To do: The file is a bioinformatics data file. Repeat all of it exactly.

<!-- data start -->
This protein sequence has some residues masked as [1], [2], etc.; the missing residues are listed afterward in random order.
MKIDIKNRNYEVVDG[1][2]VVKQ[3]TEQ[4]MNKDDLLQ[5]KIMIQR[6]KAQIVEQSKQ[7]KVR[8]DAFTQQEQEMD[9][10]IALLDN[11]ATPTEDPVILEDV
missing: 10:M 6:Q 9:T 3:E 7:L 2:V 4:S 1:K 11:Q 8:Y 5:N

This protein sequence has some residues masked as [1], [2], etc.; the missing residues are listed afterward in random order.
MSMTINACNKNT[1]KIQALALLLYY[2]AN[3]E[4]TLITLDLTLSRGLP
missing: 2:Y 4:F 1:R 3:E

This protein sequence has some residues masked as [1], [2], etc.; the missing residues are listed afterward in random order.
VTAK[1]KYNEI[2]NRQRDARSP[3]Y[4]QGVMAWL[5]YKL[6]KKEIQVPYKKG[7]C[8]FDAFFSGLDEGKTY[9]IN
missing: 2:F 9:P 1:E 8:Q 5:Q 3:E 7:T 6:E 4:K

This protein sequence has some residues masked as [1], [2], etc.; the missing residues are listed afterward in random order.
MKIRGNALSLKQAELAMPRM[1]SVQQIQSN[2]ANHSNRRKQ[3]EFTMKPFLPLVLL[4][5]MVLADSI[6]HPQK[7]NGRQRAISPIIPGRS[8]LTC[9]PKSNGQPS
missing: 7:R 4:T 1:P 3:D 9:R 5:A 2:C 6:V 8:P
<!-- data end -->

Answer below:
This protein sequence has some residues masked as [1], [2], etc.; the missing residues are listed afterward in random order.
MKIDIKNRNYEVVDG[1][2]VVKQ[3]TEQ[4]MNKDDLLQ[5]KIMIQR[6]KAQIVEQSKQ[7]KVR[8]DAFTQQEQEMD[9][10]IALLDN[11]ATPTEDPVILEDV
missing: 10:M 6:Q 9:T 3:E 7:L 2:V 4:S 1:K 11:Q 8:Y 5:N

This protein sequence has some residues masked as [1], [2], etc.; the missing residues are listed afterward in random order.
MSMTINACNKNT[1]KIQALALLLYY[2]AN[3]E[4]TLITLDLTLSRGLP
missing: 2:Y 4:F 1:R 3:E

This protein sequence has some residues masked as [1], [2], etc.; the missing residues are listed afterward in random order.
VTAK[1]KYNEI[2]NRQRDARSP[3]Y[4]QGVMAWL[5]YKL[6]KKEIQVPYKKG[7]C[8]FDAFFSGLDEGKTY[9]IN
missing: 2:F 9:P 1:E 8:Q 5:Q 3:E 7:T 6:E 4:K

This protein sequence has some residues masked as [1], [2], etc.; the missing residues are listed afterward in random order.
MKIRGNALSLKQAELAMPRM[1]SVQQIQSN[2]ANHSNRRKQ[3]EFTMKPFLPLVLL[4][5]MVLADSI[6]HPQK[7]NGRQRAISPIIPGRS[8]LTC[9]PKSNGQPS
missing: 7:R 4:T 1:P 3:D 9:R 5:A 2:C 6:V 8:P